Silverstone’s military future?

Another motorsport-related tidbit from SportsPro Live, SportsPro’s annual sports industry conference, came from Silverstone’s newly-installed sporting director Stuart Pringle on the subject of customer service. The Northamptonshire circuit has just taken its security services in-house, dispensing with the much-maligned G4S in the process. And Pringle revealed that there has been an initial approach to Britain’s military services to assist at the venue’s major events, with the aim of recapturing some of the magic of London 2012, where the army’s involvement was regarded as a highlight, and restoring the link to Silverstone’s history as a Royal Air Force airfield.

The driver market-ability

He watched the opener on television, but Fernando Alonso was last week declared as Formula One’s most marketable driver by sports research giant Repucom. Repucom’s research showed Alonso has 98 per cent recognition in Spain, with 88 per cent viewing him as an effective brand endorser. The rest of the top ten was led by Felipe Massa, largely by dint of his huge appeal in Brazil, new Ferrari recruit Sebastian Vettel and Lewis Hamilton, the man SportsPro anointed last may as the world’s most marketable athlete – our list is based largely on potential over the next three years. The rest of Repucom’s top ten, designed at least in part to stimulate debate, featured Jenson Button, Nico Rosberg, Daniel Ricciardo, Romain Grosjean, Max Verstappen and Sergio Perez.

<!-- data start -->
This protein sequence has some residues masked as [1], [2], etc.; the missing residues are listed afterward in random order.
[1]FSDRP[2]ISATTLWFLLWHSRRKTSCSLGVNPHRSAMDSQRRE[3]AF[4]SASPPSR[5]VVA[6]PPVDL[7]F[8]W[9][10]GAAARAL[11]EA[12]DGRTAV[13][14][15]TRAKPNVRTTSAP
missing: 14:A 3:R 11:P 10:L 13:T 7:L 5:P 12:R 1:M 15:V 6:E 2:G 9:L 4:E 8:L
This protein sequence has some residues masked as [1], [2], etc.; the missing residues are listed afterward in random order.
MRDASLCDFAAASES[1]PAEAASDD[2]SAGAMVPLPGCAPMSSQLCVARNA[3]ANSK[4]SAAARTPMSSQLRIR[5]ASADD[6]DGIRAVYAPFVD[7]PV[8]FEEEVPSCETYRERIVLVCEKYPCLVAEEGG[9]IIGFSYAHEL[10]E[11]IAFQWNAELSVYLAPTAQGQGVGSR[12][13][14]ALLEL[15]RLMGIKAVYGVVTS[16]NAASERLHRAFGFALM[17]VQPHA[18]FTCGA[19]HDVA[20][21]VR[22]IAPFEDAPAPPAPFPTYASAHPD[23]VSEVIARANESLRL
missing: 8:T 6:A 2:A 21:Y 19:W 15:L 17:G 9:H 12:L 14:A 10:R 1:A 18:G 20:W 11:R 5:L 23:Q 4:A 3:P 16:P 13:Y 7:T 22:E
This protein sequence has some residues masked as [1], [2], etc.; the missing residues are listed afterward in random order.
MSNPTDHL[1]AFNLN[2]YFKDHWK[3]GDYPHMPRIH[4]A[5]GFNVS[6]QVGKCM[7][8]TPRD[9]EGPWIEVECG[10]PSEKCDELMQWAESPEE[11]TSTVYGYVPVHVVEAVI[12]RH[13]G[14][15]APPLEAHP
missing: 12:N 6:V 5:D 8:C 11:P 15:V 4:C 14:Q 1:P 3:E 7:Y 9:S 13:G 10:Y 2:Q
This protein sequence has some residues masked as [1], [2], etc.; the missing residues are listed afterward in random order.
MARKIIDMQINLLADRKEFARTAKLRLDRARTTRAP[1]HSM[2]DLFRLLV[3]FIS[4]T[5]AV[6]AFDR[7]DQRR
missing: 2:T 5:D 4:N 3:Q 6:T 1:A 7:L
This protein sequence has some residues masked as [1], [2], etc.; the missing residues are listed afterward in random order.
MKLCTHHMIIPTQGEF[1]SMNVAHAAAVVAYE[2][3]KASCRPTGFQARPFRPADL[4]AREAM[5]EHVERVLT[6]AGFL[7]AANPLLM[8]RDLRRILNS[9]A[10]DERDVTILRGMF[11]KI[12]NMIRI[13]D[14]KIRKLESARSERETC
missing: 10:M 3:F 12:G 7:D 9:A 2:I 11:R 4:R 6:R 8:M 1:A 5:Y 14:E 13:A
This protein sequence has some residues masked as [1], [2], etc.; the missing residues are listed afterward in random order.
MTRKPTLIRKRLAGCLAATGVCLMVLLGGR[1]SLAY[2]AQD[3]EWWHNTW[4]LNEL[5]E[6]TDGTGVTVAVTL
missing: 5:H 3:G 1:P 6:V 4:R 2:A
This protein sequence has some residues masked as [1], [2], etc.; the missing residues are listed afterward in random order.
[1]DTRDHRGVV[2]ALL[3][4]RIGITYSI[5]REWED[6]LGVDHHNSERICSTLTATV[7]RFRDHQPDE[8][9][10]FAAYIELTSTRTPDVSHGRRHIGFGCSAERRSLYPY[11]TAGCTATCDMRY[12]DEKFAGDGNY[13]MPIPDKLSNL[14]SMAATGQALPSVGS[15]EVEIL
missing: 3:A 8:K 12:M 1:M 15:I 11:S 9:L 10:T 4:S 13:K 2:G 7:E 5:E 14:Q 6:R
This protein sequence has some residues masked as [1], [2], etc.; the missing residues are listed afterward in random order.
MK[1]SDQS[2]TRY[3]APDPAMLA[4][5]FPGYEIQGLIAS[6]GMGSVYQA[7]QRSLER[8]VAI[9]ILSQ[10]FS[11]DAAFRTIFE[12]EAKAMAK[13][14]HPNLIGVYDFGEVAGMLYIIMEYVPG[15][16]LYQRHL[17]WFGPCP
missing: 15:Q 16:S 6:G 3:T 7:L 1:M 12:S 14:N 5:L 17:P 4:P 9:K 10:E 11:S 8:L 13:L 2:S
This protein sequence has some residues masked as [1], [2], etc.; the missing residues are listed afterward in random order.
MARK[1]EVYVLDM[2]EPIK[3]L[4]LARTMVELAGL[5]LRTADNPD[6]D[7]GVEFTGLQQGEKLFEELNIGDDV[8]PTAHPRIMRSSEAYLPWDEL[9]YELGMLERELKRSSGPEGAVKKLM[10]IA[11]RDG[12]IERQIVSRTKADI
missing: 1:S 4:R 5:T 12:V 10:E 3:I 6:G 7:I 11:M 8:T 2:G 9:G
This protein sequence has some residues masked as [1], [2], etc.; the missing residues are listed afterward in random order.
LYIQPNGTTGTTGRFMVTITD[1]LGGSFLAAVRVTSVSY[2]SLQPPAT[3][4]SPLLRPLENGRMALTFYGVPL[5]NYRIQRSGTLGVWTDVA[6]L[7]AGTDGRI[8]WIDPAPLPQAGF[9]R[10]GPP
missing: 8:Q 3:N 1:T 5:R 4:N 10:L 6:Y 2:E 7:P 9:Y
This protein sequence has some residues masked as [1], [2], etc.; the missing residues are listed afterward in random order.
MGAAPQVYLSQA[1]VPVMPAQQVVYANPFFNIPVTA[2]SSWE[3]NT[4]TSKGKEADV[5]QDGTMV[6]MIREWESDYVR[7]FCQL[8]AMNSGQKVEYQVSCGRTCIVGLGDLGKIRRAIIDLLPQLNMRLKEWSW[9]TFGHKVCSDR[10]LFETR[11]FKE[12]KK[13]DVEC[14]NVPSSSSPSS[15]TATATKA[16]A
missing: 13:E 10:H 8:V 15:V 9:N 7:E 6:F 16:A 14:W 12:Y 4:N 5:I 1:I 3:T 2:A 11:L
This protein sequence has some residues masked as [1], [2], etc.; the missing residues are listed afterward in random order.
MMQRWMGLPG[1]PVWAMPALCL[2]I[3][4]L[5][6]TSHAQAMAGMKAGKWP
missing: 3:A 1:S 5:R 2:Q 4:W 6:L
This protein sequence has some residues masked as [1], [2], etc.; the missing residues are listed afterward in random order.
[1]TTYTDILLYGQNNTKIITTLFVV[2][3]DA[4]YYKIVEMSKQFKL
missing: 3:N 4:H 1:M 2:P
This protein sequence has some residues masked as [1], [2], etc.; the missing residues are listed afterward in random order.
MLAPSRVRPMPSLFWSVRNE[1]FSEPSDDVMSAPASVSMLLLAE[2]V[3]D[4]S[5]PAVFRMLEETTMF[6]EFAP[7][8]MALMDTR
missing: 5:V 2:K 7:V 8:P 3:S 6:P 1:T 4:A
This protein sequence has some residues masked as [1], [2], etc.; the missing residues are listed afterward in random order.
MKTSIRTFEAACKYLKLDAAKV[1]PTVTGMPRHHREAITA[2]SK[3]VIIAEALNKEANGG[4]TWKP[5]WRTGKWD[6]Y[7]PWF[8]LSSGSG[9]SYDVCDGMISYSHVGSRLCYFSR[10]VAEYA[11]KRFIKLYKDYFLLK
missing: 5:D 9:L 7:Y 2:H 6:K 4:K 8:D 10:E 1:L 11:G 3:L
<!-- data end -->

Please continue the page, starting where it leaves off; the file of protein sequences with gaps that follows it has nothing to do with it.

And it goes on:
Marketability is largely subjective, of course, and with such a small field of drivers this year, it’s worth considering the merits of the drivers who didn’t make Repucom’s top ten. Based on the results in Melbourne, the world will know much more about newcomers Felipe Nasr and Carlos Sainz soon – Brazil and Spain will be on the lookout for new heroes in the not too distant future. Nico Hulkenberg, meanwhile, remains a star in the making, in the eyes of many, despite fears he may be destined to spend his Formula One career in the midfield, and will likely win fans and more headlines by his appearance for Porsche this year at Le Mans. Sweden’s Marcus Ericsson and Venezuela’s Pastor Maldonado are probably hampered by small home markets, the same argument which might play against Bottas, despite the Finn’s obvious talent.

New Red Bull recruit Daniil Kvyat appeared on SportsPro’s list last year, largely due to his home market, but the Russian remains a low-key figure despite his graduation to Red Bull Racing for 2015. Which leaves Kimi Raikkonen, traditionally pigeon-holed as the marketing man’s nightmare, despite his speed, championship pedigree and perhaps unparalleled popular appeal amongst Formula One fans. In a world where disruption counts and going against the grain is often seen as a virtue, might there actually be a case for Formula One’s eldest driver being the most marketable figure on the 2015 grid?